In 1983 when U.S. forces invaded the tiny island nation of Grenada, several women were deployed, but then returned to the United States when combat exclusion policies were misinterpreted. Eventually, several women served in Operation Urgent Fury and that initial participation allowed the U.S. military to examine the role of women in modern combat.
Several years later in 1989, U.S. Army military police Capt. Linda Bray became the first female to command men in battle during Operation Just Cause. Several hundred women participated in the mission to capture Manuel Noriega. Then in 1990, Operation Desert Shield would mobilize more than 40,000 American women to the Persian Gulf region. Two would be taken as prisoners of war. Between 1991 and 1993, women would be authorized to fly combat missions and serve on ships in combat. In 1998, Navy Capt. Kathleen McGrath becomes the first woman to command a Navy warship and a new phase in the history of women in the military was ushered in.
Women would go on to serve in Somalia, Haiti, Kosovo and other regions between 1992 and 1999 with expanded roles, but the terrorist attacks of Sept. 11, 2001 marked a pivotal changing point for military women. As the mission changed on the battlefields of Iraq and Afghanistan, so did the roles of women in its ranks. With the war on terrorism there was a rapid expansion of jobs and change in roles for military women. In 2003, three female soldiers were taken as prisoners of war at the onset of Operation Iraqi Freedom. In 2004, Col. Linda McTague becomes the first woman to command an Air Force fighter squadron. In June 2005, Sgt. Leigh Ann Hester was awarded the Silver Star for her actions during a firefight outside Baghdad. It was the first Silver Star in U.S. military history awarded to a female for direct combat action. In 2008, Gen. Ann Dunwoody becomes the first woman in U.S. military history to achieve the four-star general rank.
In 2013, Secretary of Defense Leon Panetta, at the urging of the Joint Chiefs of Staff, lifted the ban on women in direct ground combat roles. Just two years later, Secretary of Defense Ash Carter directed the full integration of women in the armed forces following a 30-day review period required by Congress, which was completed April 7.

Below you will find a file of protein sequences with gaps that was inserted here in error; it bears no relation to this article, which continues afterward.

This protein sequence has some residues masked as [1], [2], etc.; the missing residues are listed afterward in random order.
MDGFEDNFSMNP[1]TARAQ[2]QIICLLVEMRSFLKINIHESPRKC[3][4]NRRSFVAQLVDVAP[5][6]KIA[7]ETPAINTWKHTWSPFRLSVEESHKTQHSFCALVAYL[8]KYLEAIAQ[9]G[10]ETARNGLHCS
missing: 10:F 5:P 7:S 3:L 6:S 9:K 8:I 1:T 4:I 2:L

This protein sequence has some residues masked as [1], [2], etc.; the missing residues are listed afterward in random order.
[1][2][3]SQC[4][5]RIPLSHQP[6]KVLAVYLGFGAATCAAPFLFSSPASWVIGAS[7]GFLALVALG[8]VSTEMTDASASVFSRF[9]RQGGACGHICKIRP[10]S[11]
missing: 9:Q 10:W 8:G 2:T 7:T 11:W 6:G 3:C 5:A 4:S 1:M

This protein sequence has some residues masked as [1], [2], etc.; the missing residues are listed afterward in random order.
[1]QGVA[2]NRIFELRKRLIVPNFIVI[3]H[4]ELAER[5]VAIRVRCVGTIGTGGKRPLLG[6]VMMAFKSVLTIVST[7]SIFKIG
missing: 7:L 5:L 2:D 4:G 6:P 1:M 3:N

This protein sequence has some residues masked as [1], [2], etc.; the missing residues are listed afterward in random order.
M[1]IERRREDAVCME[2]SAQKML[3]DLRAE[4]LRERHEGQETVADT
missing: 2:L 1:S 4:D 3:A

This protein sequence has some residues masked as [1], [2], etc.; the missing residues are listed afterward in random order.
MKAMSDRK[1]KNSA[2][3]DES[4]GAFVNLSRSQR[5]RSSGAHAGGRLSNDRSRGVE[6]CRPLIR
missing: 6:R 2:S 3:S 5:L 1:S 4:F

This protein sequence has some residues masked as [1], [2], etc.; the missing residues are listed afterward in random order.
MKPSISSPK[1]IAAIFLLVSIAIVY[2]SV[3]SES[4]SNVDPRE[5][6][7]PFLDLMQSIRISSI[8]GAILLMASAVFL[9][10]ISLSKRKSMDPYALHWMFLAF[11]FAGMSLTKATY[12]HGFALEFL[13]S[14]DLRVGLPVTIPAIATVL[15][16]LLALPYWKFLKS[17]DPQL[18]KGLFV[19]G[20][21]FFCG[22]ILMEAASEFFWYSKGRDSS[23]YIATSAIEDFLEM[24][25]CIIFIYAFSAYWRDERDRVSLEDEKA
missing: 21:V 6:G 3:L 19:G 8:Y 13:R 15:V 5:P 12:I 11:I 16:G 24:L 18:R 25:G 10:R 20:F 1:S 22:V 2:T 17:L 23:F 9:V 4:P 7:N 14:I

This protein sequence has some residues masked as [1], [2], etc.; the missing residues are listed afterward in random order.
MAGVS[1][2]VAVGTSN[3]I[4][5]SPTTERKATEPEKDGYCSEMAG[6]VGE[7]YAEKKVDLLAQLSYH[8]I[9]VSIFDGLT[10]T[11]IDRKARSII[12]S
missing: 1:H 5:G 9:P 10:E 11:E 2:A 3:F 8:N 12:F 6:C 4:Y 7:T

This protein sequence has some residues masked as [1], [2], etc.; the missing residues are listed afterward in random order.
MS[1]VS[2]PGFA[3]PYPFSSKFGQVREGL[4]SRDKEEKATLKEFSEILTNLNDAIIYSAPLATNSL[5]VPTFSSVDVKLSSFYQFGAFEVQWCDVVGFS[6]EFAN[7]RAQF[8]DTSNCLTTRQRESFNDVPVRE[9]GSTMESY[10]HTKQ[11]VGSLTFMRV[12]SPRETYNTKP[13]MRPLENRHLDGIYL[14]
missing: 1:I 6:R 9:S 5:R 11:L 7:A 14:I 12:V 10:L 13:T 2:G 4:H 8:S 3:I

In January 2016, all military occupations and positions opened to women, without exception. For the first time in U.S. military history, as long as they qualified and met specific standards, women were able to contribute to the Department of Defense mission with no barriers in their way.
Since then, women have joined the Rangers, Special Forces, infantry and other units that were once closed to men. The history of women in the military moving forward will be written by all those who broke barriers.
Comments on this post ( 7 )
My Daughter served in the Army and Army Guard!
— Frank M. Manzi
Thank you for providing an outstanding article on the history of women in the military.
I served from 1975-1985 and witnessed many tough times just because I was a woman.
It wasn’t easy but it provided a unique skill set of which I used to become a Federal government employee.
I really enjoyed reading this article!
— Tania Caillouet
I served 2 tours of duty in the Vietnam war as a US Army helicopter pilot. On both tours I met, and later married a civilian Australian nurse. She experienced several ambushes while attending rural clinics, was a passenger in a Huey which was shot down, got down on her hands and knees to scrape maggots out of a VC POW camp to treat septic wounds, and I witnessed an ARVN MP shove the muzzle of his .44 magnum pistol up her nostril until she surrendered her passport in a small traffic accident. You can bet that all nurses were subjected to many different forms of trauma while representing their country, and deserve any form of recognition that might come their way.
— Richard Guay
The history of women in the military moving forward will be written by all those, 2which include 1000’s of males, who helped women, who wished to, achieve their dreams. Barriers is not an applicable term for years and tears. It’s way too strong. but it makes the author generally feel like he or she is in the game too.
— FERNANDO RIVERA
Thank you for detailing the service of women and I’m excited to share with my ten year old daughter! My great-aunt was a WASP and this article really explains their contribution, as well as all women in our armed services.
God Bless America
— Stacy Crooks
Being a 20 year retired military man ( USAF 59 – 79 )and served in viet Nam I know far to well how valuable and needed women in the military are
— Charles Sitzenstock